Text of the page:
Comment  | 
    Print  | 
    More Insights
  • Comments
    Newest First  |  Oldest First  |  Threaded View
    7 Old IT Things Every New InfoSec Pro Should Know
    Joan Goodchild, Staff Editor,  4/20/2021
    Cloud-Native Businesses Struggle With Security
    Robert Lemos, Contributing Writer,  5/6/2021
    Defending Against Web Scraping Attacks
    Rob Simon, Principal Security Consultant at TrustedSec,  5/7/2021
    Register for Dark Reading Newsletters
    White Papers
    Current Issue
    2021 Top Enterprise IT Trends
    We've identified the key trends that are poised to impact the IT landscape in 2021. Find out why they're important and how they will affect you today!
    Flash Poll
    How Enterprises are Developing Secure Applications
    How Enterprises are Developing Secure Applications
    Recent breaches of third-party apps are driving many organizations to think harder about the security of their off-the-shelf software as they continue to move left in secure software development practices.
    Twitter Feed
    Dark Reading - Bug Report
    Bug Report
    Enterprise Vulnerabilities
    From DHS/US-CERT's National Vulnerability Database
    PUBLISHED: 2021-05-16
    The JSON web services in Liferay Portal 7.3.4 and earlier, and Liferay DXP 7.0 before fix pack 97, 7.1 before fix pack 20 and 7.2 before fix pack 10 may provide overly verbose error messages, which allows remote attackers to use the contents of error messages to help launch another, more focused att...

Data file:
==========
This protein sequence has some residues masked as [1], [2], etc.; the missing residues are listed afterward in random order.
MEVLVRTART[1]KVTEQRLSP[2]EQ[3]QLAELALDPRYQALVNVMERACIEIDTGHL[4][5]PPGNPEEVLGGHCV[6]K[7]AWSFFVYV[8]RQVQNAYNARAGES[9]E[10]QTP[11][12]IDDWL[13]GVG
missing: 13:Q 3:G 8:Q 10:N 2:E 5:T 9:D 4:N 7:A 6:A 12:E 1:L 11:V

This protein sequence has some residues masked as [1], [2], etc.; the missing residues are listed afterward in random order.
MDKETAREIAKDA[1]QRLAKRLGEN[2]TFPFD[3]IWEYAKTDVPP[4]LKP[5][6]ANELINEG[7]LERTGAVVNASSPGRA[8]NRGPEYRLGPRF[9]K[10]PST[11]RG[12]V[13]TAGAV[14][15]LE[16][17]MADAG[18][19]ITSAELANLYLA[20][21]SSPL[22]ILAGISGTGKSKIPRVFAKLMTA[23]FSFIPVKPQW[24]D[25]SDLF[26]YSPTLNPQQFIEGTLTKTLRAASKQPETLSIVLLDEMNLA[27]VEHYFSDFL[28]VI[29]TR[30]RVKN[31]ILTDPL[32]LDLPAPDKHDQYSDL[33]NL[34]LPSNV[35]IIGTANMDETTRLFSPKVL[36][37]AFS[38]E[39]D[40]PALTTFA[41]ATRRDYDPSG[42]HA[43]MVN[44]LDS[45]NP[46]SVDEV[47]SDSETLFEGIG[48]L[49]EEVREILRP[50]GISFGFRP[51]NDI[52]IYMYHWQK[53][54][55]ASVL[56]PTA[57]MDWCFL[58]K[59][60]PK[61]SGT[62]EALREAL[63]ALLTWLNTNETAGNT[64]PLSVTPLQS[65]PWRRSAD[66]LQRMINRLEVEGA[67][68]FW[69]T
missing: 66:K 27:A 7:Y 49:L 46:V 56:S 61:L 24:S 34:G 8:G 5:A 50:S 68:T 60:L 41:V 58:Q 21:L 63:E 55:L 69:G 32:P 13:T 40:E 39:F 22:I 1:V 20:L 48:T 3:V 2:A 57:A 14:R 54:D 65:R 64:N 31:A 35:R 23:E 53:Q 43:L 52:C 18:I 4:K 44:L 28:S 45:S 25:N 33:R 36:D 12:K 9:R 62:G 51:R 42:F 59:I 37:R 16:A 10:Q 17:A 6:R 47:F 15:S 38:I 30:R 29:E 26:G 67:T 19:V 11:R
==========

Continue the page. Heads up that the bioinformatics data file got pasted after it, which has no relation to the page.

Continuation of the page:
PUBLISHED: 2021-05-16
    Denial-of-service (DoS) vulnerability in the Multi-Factor Authentication module in Liferay DXP 7.3 before fix pack 1 allows remote authenticated attackers to prevent any user from authenticating by (1) enabling Time-based One-time password (TOTP) on behalf of the other user or (2) modifying the othe...
    PUBLISHED: 2021-05-16
    The SimpleCaptcha implementation in Liferay Portal 7.3.4, 7.3.5 and Liferay DXP 7.3 before fix pack 1 does not invalidate CAPTCHA answers after it is used, which allows remote attackers to repeatedly perform actions protected by a CAPTCHA challenge by reusing the same CAPTCHA answer.
    PUBLISHED: 2021-05-16
    Delta Industrial Automation CNCSoft ScreenEditor Versions 1.01.28 (with ScreenEditor Version 1.01.2) and prior are vulnerable to an out-of-bounds read while processing project files, which may allow an attacker to execute arbitrary code.
    PUBLISHED: 2021-05-16
    Cross-site scripting (XSS) vulnerability in the Asset module's categories administration page in Liferay Portal 7.3.4 allows remote attackers to inject arbitrary web script or HTML via the site name.